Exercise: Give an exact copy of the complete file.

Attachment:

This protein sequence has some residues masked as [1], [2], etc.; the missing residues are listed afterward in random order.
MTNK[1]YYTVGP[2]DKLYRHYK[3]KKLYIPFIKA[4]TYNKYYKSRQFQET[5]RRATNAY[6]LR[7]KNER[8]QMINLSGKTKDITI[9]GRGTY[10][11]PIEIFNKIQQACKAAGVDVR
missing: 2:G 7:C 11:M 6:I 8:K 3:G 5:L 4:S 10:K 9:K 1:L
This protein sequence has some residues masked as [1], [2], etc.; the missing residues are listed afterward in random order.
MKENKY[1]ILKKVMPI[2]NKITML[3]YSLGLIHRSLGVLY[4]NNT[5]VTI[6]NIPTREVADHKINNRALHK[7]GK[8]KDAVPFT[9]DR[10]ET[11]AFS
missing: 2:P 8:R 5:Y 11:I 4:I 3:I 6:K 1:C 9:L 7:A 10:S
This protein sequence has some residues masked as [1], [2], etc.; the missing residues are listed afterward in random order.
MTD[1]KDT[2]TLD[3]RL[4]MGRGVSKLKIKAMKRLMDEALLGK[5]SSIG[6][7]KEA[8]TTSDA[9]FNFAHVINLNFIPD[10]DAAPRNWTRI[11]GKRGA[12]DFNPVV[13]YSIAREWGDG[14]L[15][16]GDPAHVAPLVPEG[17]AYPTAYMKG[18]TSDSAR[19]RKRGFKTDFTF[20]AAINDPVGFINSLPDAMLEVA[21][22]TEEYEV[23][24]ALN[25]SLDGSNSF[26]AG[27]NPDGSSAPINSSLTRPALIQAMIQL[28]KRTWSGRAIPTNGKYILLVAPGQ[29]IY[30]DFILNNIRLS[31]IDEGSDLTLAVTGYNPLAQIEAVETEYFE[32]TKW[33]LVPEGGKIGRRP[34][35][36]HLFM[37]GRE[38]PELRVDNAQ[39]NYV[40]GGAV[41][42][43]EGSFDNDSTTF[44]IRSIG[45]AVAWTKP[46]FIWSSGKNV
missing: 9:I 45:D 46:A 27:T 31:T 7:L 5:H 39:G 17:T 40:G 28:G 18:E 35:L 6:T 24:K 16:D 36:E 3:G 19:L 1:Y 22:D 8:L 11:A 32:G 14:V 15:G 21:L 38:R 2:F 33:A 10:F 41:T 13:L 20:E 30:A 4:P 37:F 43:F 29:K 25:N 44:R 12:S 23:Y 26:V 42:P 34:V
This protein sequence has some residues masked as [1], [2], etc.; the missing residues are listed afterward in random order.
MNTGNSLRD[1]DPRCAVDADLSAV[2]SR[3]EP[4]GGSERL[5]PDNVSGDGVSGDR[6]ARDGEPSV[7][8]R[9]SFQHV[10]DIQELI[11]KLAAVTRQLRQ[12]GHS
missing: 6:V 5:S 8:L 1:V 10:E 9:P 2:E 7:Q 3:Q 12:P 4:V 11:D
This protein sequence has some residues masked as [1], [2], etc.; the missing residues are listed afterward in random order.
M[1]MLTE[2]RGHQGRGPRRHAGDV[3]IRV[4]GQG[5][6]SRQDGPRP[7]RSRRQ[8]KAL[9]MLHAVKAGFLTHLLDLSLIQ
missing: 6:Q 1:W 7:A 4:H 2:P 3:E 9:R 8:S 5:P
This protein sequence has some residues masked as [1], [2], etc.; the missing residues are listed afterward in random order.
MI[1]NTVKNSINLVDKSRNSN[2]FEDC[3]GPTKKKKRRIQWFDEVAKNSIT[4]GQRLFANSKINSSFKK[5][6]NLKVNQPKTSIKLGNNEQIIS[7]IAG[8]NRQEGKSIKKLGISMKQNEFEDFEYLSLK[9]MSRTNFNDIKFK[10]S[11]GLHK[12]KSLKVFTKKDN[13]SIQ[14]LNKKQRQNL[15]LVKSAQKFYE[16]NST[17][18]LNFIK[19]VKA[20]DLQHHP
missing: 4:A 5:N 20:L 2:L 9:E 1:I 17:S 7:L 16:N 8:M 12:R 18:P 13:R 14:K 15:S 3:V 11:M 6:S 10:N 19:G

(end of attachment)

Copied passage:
This protein sequence has some residues masked as [1], [2], etc.; the missing residues are listed afterward in random order.
MTNK[1]YYTVGP[2]DKLYRHYK[3]KKLYIPFIKA[4]TYNKYYKSRQFQET[5]RRATNAY[6]LR[7]KNER[8]QMINLSGKTKDITI[9]GRGTY[10][11]PIEIFNKIQQACKAAGVDVR
missing: 2:G 7:C 11:M 6:I 8:K 3:G 5:L 4:S 10:K 9:K 1:L
This protein sequence has some residues masked as [1], [2], etc.; the missing residues are listed afterward in random order.
MKENKY[1]ILKKVMPI[2]NKITML[3]YSLGLIHRSLGVLY[4]NNT[5]VTI[6]NIPTREVADHKINNRALHK[7]GK[8]KDAVPFT[9]DR[10]ET[11]AFS
missing: 2:P 8:R 5:Y 11:I 4:I 3:I 6:K 1:C 9:L 7:A 10:S
This protein sequence has some residues masked as [1], [2], etc.; the missing residues are listed afterward in random order.
MTD[1]KDT[2]TLD[3]RL[4]MGRGVSKLKIKAMKRLMDEALLGK[5]SSIG[6][7]KEA[8]TTSDA[9]FNFAHVINLNFIPD[10]DAAPRNWTRI[11]GKRGA[12]DFNPVV[13]YSIAREWGDG[14]L[15][16]GDPAHVAPLVPEG[17]AYPTAYMKG[18]TSDSAR[19]RKRGFKTDFTF[20]AAINDPVGFINSLPDAMLEVA[21][22]TEEYEV[23][24]ALN[25]SLDGSNSF[26]AG[27]NPDGSSAPINSSLTRPALIQAMIQL[28]KRTWSGRAIPTNGKYILLVAPGQ[29]IY[30]DFILNNIRLS[31]IDEGSDLTLAVTGYNPLAQIEAVETEYFE[32]TKW[33]LVPEGGKIGRRP[34][35][36]HLFM[37]GRE[38]PELRVDNAQ[39]NYV[40]GGAV[41][42][43]EGSFDNDSTTF[44]IRSIG[45]AVAWTKP[46]FIWSSGKNV
missing: 9:I 45:D 46:A 27:T 31:T 7:L 5:H 39:G 17:T 40:G 28:G 18:E 35:L 6:T 24:K 16:D 36:E 3:G 19:L 1:Y 22:D 8:L 11:A 32:G 14:V 15:G 21:L 38:R 2:F 33:A 10:F 41:T 13:L 20:E 30:A 4:P 37:F 43:F 29:K 25:N 44:R 12:S 23:Y 26:V 42:P 34:V
This protein sequence has some residues masked as [1], [2], etc.; the missing residues are listed afterward in random order.
MNTGNSLRD[1]DPRCAVDADLSAV[2]SR[3]EP[4]GGSERL[5]PDNVSGDGVSGDR[6]ARDGEPSV[7][8]R[9]SFQHV[10]DIQELI[11]KLAAVTRQLRQ[12]GHS
missing: 6:V 5:S 8:L 1:V 10:E 9:P 2:E 7:Q 3:Q 12:P 4:V 11:D
This protein sequence has some residues masked as [1], [2], etc.; the missing residues are listed afterward in random order.
M[1]MLTE[2]RGHQGRGPRRHAGDV[3]IRV[4]GQG[5][6]SRQDGPRP[7]RSRRQ[8]KAL[9]MLHAVKAGFLTHLLDLSLIQ
missing: 6:Q 1:W 7:A 4:H 2:P 3:E 9:R 8:S 5:P
This protein sequence has some residues masked as [1], [2], etc.; the missing residues are listed afterward in random order.
MI[1]NTVKNSINLVDKSRNSN[2]FEDC[3]GPTKKKKRRIQWFDEVAKNSIT[4]GQRLFANSKINSSFKK[5][6]NLKVNQPKTSIKLGNNEQIIS[7]IAG[8]NRQEGKSIKKLGISMKQNEFEDFEYLSLK[9]MSRTNFNDIKFK[10]S[11]GLHK[12]KSLKVFTKKDN[13]SIQ[14]LNKKQRQNL[15]LVKSAQKFYE[16]NST[17][18]LNFIK[19]VKA[20]DLQHHP
missing: 4:A 5:N 20:L 2:L 9:E 1:I 17:S 7:L 16:N 8:M 12:R 18:P 13:R 14:K 15:S 3:V 11:M 6:S 10:N 19:G